- Fear Factor
- Character Development
Unfortunately my boyfriend and movie buddy was out of town, so I had to see this one alone. I figured what of it, I’m a grown-up and I can surely handle a couple of scares. Little did I know, Sinister brought more than just a couple of scares. It’s packed with all sorts of spooky surprises that made me rethink my choice of watching it by myself. Luckily, it also has its fair share of originality and good plot which elevates it to more than just a fright-fest. It does stumble now and then, but overall is worth the ticket price. Here’s the rundown:
Ellison Oswalt (Ethan Hawke) is a true-life crime writer who believes in total immersion in his work. He even takes it to the extent where he moves to the same town the crimes he’s writing about have happened. For his most recent novel, he takes it a step further and moves into the very same house that was the site of a grisly murder.
Well, not quite true. As he reassures his wife (Juliet Rylance) when she asks, “No, it’s not like this was the site of the murder. It happened in the back yard.” Comforting.
In the house’s attic, he finds a lone box labeled “home movies,” with reels that had titles like “Pool Party” and “BBQ.” Starting out as amateur films of cheerful family moments, they all ended with the household murdered in a different way. The innocent-sounding titles are actually sick premonitions to the method of murder. By watching and re-watching Ellison starts to pick up recurring details, such as a creepy figure always standing in the background. The more he watches and thinks about the videos, the more unsettling things happen around his house. When he sends stills of the figure to an expert he learns that the character lurking in the background is a Bagul, a Pagan deity that eats the spirits of children. Even scarier, a Bagul actually lives in the actual images of himself — the same images Ellison’s been fixating on. Ellison, who has two children himself (Clare Foley and Michael Hall D’Addario), decides to do the smart thing and move before anything bad happens. Wait, no, this is a horror movie which means he sticks around researching further.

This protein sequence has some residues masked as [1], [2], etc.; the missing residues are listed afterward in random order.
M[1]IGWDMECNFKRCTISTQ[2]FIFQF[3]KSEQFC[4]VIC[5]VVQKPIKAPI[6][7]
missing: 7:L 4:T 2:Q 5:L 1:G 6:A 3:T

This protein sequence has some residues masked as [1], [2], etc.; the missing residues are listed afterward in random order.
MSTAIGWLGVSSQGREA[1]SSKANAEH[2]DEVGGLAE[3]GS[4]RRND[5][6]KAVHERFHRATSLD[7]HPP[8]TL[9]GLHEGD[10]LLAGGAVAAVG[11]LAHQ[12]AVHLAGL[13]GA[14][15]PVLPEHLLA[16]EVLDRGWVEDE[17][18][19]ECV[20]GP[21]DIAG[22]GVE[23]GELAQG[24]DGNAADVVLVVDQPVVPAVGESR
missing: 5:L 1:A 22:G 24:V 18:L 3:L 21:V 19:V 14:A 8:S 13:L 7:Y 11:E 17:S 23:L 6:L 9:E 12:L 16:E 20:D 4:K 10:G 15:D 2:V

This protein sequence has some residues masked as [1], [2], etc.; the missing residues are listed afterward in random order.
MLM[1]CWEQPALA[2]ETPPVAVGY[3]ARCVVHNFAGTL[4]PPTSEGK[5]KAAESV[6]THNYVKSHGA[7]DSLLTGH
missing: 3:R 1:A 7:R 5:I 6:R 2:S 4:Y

When I left the theater I overheard a woman say, “That was the scariest thing I’ve ever seen.” While I don’t quite agree with her (for me, the scariest thing I’ve ever seen would be The Shining. Five words: Jack Nicholson with an ax , the movie did stick with me in a way I didn’t expect. I think there’s something inherently creepy about children antagonists in horror movies and whenever I started to drift off to sleep that night I kept thinking of, well, this:
There are lots and lots of creepy kids in this movie. Be warned.
Really, there are only a handful of scary movie plots out there and it’s hard to expand on them. There’s the possession theme, there’s the ancient monster theme, there’s the insanity-induced massacre theme and, well, that’s about it. Sinister goes off the ancient monster theme, with its Bagul character. What I think is pretty original is the whole “lives in the images themselves” thing. I don’t think I’ve ever seen that before, and that’s coming from someone who absolutely adores scary movies. It definitely adds to the fright factor. I mean it is one thing to move into a haunted house, but it’s another thing entirely to think that just looking at a picture of something makes your house haunted.